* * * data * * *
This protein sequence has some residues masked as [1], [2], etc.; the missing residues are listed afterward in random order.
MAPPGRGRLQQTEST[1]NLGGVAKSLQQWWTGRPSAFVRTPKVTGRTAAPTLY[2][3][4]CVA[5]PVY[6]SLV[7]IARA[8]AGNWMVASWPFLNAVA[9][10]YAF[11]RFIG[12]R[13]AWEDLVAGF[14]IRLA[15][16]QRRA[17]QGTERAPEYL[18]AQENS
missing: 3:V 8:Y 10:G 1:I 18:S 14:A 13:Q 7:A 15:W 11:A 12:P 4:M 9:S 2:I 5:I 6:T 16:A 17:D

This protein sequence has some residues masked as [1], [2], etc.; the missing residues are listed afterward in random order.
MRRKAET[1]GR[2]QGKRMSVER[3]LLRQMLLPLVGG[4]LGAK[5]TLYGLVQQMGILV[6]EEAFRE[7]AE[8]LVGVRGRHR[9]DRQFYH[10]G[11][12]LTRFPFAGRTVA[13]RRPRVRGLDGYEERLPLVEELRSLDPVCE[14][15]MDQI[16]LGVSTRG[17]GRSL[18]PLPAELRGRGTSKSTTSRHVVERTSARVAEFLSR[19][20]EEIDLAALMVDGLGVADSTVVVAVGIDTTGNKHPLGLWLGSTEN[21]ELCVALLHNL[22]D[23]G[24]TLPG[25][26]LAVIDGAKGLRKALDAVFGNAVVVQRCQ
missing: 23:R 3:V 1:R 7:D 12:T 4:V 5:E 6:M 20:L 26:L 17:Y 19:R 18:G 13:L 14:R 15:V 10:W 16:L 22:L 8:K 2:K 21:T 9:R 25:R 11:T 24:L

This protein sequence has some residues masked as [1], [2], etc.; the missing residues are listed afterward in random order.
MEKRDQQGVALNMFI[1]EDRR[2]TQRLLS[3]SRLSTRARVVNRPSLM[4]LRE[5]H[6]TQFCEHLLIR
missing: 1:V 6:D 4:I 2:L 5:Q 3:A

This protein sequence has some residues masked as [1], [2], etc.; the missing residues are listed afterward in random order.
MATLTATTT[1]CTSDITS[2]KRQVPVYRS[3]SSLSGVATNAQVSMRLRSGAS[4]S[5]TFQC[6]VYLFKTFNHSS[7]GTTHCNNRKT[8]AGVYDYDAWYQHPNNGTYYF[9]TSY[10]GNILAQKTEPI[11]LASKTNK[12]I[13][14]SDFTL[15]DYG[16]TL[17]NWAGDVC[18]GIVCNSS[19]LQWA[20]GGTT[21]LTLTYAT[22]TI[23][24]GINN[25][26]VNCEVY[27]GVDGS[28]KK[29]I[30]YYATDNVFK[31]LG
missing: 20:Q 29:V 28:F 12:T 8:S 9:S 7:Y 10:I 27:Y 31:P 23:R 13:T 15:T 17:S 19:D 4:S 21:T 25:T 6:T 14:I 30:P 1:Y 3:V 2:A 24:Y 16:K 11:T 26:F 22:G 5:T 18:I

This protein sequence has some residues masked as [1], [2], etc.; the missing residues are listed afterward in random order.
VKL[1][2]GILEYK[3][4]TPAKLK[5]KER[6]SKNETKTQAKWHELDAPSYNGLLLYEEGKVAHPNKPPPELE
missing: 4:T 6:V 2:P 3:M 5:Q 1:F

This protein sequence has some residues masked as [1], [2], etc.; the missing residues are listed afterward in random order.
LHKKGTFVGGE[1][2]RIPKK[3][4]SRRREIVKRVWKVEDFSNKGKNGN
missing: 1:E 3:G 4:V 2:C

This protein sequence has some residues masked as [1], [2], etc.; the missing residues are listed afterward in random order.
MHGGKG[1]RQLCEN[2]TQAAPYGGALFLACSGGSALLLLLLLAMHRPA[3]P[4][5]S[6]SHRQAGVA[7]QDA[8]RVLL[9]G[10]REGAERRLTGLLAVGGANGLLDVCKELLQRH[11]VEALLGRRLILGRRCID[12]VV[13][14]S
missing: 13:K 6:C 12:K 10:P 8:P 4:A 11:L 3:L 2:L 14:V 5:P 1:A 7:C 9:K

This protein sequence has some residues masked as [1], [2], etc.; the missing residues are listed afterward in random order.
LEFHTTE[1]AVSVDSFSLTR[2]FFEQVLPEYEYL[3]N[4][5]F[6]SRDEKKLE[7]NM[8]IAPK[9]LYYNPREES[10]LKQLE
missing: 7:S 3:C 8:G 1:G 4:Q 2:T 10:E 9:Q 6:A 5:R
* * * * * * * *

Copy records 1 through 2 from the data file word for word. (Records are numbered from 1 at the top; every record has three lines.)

This protein sequence has some residues masked as [1], [2], etc.; the missing residues are listed afterward in random order.
MAPPGRGRLQQTEST[1]NLGGVAKSLQQWWTGRPSAFVRTPKVTGRTAAPTLY[2][3][4]CVA[5]PVY[6]SLV[7]IARA[8]AGNWMVASWPFLNAVA[9][10]YAF[11]RFIG[12]R[13]AWEDLVAGF[14]IRLA[15][16]QRRA[17]QGTERAPEYL[18]AQENS
missing: 3:V 8:Y 10:G 1:I 18:S 14:A 13:Q 7:A 15:W 11:A 12:P 4:M 9:S 2:I 5:I 6:T 16:A 17:D

This protein sequence has some residues masked as [1], [2], etc.; the missing residues are listed afterward in random order.
MRRKAET[1]GR[2]QGKRMSVER[3]LLRQMLLPLVGG[4]LGAK[5]TLYGLVQQMGILV[6]EEAFRE[7]AE[8]LVGVRGRHR[9]DRQFYH[10]G[11][12]LTRFPFAGRTVA[13]RRPRVRGLDGYEERLPLVEELRSLDPVCE[14][15]MDQI[16]LGVSTRG[17]GRSL[18]PLPAELRGRGTSKSTTSRHVVERTSARVAEFLSR[19][20]EEIDLAALMVDGLGVADSTVVVAVGIDTTGNKHPLGLWLGSTEN[21]ELCVALLHNL[22]D[23]G[24]TLPG[25][26]LAVIDGAKGLRKALDAVFGNAVVVQRCQ
missing: 23:R 3:V 1:R 7:D 12:T 4:V 5:E 6:M 20:L 26:L 17:Y 19:R 18:G 13:L 14:R 15:V 10:W 16:L 22:L 8:K 2:K 21:T 9:R 25:R 11:T 24:L